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Gold Agreement Central Bank

Central banks` behaviour on #gold changed dramatically after the 2009 global financial crisis. Since 2010, they are net buyers – between 2010 and 2018, they average 485t per year. Surprisingly, during the CBGA era, Western central banks did not accumulate gold as quickly as their Southeast Asian counterparts. Countries such as Russia, China and Turkey have bought gold and transferred their reserves to historic levels. With the expiration of the CBGA, some of them are expected to get their hands dirty in the gold markets. In total, at the end of 2018, central banks held about 33,200 tonnes of gold, or about one-fifth of the gold ever mined. In addition, these stocks are highly concentrated in the advanced economies of Western Europe and North America, a legacy of the days of the gold standard. This means that central banks have enormous price power in gold markets. In a major development, European central banks have decided not to renew a 20-year contract to coordinate gold sales.

The Central Bank Gold Agreement (CBGA) dates back to 1999. The agreement was aimed exclusively at limiting gold sales and stabilizing the European precious metals market. Fiat`s periods of monetary instability are obviously excellent for gold prices. About two years after the Great Financial Crisis (GFC) of 2008/2009, gold prices increased in 2011 to $2,000. During this period, the behaviour of central banks has changed. Central banks are now net customers. The Bundesbank itself does not sell more small quantities of gold to the Ministry of Finance each year. The ministry uses precious metal to mark commemorative coins.

The signatories confirm that gold remains an important component of the world`s foreign exchange reserves, as it continues to offer advantages for asset diversification and none of them currently plans to sell large quantities of gold. But the gold market has changed dramatically over the past two decades. The sources of demand are more diversified than in 1999 and prices are significantly higher. At that time, central banks were net (uncoordinated) sellers, which led to the CBGA. t.co/Jp7ym8ndMs The first CBGA was signed in 1999 to coordinate gold sales planned by the various central banks. During its implementation, the agreement contributed to balanced conditions in the gold market, ensuring transparency of the signatories` intentions. In 2004, 2009 and 2014, it was renewed three times and gradually moved to less stringent conditions. “The independence of central banks is enshrined in law in many countries, and central bankers tend to be independent thinkers. It is worth asking why such a large group of them decided to cancel this very unusual agreement… At the same time, the Council is aware, through our close contacts with central banks, that some of the largest owners have been concerned for some time about the impact of unfounded rumours on the price of gold – and therefore on the value of their gold reserves – and on the use of official gold for speculative purposes.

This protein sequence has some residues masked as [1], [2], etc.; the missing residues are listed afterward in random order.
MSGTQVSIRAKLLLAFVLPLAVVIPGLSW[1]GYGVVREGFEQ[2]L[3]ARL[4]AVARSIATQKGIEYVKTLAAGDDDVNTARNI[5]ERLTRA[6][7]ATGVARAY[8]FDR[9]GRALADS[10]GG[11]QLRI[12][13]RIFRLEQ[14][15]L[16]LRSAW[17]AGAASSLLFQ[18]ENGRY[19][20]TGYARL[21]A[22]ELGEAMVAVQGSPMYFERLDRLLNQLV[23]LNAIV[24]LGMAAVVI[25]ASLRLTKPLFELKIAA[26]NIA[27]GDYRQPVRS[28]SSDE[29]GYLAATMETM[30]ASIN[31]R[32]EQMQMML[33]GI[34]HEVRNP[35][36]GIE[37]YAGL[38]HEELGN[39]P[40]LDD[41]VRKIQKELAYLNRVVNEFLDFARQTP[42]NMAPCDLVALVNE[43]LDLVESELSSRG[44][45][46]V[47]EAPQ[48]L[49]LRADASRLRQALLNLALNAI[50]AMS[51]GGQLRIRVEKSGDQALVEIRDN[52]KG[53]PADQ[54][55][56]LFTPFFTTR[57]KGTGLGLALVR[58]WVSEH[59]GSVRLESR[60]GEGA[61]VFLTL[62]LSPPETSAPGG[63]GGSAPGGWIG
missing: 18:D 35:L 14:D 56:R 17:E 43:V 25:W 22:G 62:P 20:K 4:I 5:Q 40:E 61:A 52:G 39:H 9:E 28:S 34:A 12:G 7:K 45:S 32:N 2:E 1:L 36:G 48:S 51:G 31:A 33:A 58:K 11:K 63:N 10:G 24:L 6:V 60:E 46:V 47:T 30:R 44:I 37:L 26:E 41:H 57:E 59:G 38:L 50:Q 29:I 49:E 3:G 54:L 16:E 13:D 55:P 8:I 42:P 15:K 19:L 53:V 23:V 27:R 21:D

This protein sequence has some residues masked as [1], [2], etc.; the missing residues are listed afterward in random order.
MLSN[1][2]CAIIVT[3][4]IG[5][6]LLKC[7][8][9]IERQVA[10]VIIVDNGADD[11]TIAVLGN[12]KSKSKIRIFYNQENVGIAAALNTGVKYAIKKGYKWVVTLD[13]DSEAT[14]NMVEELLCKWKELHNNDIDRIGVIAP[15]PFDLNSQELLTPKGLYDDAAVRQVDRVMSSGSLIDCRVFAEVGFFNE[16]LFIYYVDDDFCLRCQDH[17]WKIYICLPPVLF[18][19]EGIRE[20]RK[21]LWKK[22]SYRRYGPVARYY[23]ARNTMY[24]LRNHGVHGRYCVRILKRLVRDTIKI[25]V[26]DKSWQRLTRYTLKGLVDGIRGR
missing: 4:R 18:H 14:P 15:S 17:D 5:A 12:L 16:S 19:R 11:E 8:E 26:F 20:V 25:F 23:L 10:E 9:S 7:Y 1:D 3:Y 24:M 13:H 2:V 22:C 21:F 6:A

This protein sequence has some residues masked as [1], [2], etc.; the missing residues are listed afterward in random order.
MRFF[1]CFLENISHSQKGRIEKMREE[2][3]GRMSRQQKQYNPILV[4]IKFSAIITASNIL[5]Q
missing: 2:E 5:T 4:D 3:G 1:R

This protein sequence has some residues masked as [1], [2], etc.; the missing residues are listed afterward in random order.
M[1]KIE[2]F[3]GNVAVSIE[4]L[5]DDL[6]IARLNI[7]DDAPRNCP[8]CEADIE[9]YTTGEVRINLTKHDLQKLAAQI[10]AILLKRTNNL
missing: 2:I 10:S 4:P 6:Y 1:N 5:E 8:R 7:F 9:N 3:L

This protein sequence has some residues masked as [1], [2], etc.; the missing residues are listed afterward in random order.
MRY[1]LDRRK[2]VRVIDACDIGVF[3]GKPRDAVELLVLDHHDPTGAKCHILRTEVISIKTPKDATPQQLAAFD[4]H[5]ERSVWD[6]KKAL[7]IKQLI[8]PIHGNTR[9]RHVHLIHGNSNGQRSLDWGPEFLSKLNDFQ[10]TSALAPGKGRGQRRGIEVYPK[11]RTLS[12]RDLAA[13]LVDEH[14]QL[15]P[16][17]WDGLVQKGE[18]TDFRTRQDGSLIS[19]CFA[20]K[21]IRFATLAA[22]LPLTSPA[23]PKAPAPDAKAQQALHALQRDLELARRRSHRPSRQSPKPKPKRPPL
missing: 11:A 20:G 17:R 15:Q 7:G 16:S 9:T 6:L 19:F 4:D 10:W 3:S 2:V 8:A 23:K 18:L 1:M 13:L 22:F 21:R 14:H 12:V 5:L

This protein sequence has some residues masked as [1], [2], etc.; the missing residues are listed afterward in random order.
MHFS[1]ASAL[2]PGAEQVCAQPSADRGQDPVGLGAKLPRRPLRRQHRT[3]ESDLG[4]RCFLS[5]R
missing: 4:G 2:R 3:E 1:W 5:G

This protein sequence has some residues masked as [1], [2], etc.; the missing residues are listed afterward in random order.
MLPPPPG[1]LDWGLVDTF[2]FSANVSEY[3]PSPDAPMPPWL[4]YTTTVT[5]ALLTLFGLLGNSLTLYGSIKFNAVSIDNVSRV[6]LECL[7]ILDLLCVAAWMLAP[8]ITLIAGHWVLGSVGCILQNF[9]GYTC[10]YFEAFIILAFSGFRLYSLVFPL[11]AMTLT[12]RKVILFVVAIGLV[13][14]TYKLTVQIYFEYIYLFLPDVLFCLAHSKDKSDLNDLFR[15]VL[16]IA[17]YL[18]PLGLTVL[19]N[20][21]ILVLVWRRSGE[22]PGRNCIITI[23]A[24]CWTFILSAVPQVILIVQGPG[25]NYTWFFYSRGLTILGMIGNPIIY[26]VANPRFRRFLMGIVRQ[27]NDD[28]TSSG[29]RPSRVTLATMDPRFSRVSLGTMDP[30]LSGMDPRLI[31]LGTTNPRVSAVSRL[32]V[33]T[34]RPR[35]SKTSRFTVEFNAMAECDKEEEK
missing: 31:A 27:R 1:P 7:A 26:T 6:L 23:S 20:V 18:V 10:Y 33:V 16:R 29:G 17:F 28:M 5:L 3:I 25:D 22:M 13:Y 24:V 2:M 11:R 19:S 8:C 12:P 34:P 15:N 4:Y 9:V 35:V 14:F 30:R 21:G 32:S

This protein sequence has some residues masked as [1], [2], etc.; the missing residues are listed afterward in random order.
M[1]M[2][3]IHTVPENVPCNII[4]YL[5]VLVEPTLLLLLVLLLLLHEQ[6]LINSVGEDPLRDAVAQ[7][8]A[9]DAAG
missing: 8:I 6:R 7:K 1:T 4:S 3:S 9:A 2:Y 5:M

In 2019, the undersigned banks agreed not to renew the contract because they had not sold large volumes of gold for some time. [7] Their sales had gone from the near limit agreed in 2007 to almost zero in 2012, before remaining very low thereafter. [8] FRANKFURT/LONDON, July 26 (Reuters) – European central banks have overturned a 20-year agreement to coordinate their gold sales and said they have no intention of selling large quantities of metal, the European Central Bank (ECB) said on Friday. At Novem Gold, we eliminate the inconveniences of physical gold selling, uncertainty of personal storage and verification problems when buying at the same time. It represents the best of technology and know-how that fundamentally disrupts an industry.